I had so many thoughts going through my head. I wanted to complete school. I have a one-bedroom apartment, so where is the new baby going to sleep? I didn't have enough money to move into a bigger apartment. At the time only my boyfriend was working, so I was not financially ready to have a second baby.

The clinic was gloomy and cold. I felt like I wasn't welcome there. I was against myself getting an abortion anyway, so I was crying when I was there. To top it off, outside the building were people protesting against abortions. That played with my emotions even more. I felt all alone, no one to talk to, no one to comfort me. When you go through the door where the procedure is done, they do not let any one in with you. It's just the nurses and you.

I had to go through a metal detector before I could actually go into the clinic waiting room. I was like what the hell is this? I have to go through a metal detector like I'm some crazy person? But I guess it's because of the protesters. I don't hate the protesters 'cause a person shouldn't really get an abortion unless they have to. I'm not going to tell everybody you can have as much sex as you want and get pregnant, and go ahead and get an abortion. However, the protesters weren't across the street. They were right in front of the abortion clinic protesting with signs, and they had pictures of when women abort the unborn babies. It was really disturbing. Also the protesters are yelling as you go in the building, "You don't have to do it, there are other ways, we can help you," and they tried to block me from going in there. The only way I got in there was because I had to tell them I'm not going in there for that reason, I'm going there to see a social worker. So then they let me in.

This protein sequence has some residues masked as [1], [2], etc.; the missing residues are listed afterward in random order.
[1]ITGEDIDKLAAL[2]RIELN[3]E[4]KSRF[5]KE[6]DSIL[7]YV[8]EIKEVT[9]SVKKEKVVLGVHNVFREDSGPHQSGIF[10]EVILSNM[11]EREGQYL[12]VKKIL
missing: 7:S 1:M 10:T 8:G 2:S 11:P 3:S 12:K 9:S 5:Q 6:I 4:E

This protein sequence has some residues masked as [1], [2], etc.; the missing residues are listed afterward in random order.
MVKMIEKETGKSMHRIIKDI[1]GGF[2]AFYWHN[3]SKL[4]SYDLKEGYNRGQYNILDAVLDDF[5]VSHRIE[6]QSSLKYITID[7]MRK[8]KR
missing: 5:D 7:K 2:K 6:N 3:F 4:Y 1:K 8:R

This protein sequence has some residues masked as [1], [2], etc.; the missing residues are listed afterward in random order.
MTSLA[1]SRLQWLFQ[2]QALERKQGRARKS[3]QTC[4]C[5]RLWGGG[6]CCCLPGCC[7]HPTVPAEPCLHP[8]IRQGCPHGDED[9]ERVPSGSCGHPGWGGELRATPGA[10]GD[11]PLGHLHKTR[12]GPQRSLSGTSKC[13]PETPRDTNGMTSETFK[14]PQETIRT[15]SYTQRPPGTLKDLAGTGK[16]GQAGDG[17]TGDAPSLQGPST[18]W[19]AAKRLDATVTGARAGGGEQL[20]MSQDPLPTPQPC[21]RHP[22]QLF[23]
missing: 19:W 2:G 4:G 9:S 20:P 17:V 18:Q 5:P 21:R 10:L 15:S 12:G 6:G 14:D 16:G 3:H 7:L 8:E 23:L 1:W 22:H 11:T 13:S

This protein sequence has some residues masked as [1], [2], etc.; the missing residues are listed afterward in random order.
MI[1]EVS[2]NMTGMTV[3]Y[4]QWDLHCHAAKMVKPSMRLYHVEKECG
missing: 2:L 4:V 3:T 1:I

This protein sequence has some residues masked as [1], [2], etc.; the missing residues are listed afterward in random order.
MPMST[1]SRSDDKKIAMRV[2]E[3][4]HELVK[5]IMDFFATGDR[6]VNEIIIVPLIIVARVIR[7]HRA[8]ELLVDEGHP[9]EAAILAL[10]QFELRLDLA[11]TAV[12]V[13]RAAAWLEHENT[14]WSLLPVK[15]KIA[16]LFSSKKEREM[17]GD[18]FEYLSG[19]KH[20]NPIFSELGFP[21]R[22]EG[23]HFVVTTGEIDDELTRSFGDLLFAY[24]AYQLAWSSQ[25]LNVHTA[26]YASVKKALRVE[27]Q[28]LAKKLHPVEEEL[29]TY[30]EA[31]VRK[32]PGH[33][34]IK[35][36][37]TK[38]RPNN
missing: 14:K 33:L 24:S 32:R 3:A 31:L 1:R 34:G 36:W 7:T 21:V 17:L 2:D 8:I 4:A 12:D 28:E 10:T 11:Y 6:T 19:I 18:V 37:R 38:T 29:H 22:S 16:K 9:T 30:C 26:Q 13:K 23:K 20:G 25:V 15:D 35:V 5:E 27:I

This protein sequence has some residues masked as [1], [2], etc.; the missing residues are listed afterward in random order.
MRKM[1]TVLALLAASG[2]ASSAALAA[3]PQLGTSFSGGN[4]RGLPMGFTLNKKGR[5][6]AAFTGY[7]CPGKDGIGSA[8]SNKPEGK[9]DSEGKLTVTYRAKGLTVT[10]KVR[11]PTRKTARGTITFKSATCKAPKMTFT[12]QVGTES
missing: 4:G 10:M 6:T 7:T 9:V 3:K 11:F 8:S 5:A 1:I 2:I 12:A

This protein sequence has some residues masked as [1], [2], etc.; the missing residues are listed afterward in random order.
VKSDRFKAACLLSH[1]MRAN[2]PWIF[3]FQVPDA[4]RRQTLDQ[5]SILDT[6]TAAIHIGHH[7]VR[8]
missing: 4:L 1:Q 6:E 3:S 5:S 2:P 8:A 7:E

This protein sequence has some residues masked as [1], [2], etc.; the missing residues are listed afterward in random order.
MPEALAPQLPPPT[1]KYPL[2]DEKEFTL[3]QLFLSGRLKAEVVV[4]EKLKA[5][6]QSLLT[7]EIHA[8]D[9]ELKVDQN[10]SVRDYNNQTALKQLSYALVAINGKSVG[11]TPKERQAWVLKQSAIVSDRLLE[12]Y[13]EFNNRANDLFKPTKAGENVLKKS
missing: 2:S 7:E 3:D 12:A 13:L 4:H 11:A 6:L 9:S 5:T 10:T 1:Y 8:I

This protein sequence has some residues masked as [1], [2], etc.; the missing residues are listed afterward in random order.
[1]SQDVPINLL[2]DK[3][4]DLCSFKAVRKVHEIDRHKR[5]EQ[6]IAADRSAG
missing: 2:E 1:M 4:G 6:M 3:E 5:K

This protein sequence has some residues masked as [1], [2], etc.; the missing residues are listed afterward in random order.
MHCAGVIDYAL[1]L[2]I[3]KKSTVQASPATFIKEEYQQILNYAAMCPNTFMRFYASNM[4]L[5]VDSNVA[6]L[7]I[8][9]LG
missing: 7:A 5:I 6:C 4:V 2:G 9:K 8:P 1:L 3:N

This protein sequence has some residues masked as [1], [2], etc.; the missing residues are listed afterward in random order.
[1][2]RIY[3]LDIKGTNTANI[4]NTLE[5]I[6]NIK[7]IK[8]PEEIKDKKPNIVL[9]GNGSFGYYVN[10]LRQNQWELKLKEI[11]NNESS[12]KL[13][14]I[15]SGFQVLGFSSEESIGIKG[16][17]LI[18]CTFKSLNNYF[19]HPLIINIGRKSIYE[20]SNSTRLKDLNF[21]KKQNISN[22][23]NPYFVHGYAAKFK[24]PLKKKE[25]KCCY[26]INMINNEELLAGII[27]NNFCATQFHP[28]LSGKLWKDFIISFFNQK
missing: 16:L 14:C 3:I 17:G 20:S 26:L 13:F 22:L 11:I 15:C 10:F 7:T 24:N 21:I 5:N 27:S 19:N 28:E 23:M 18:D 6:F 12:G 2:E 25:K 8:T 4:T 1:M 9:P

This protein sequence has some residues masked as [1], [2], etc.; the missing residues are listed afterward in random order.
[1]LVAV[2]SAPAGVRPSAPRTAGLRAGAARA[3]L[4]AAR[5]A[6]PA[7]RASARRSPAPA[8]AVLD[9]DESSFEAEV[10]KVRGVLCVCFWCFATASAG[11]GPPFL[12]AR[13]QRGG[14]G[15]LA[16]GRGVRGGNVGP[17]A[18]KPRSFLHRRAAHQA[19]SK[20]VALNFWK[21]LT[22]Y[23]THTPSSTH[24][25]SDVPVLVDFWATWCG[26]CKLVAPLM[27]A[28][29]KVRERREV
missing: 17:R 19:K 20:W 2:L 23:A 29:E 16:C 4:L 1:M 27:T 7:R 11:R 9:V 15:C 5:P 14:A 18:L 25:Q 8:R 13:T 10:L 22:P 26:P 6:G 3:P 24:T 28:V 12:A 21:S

After, I felt very sick and dizzy. After you get the procedure done, you have to stay in a resting room for about a half an hour. I was so dizzy I couldn't even walk to the train. When I got home, I was so sick. It took me about two days to recover, and it wasn't just because I was feeling sick but that I was depressed.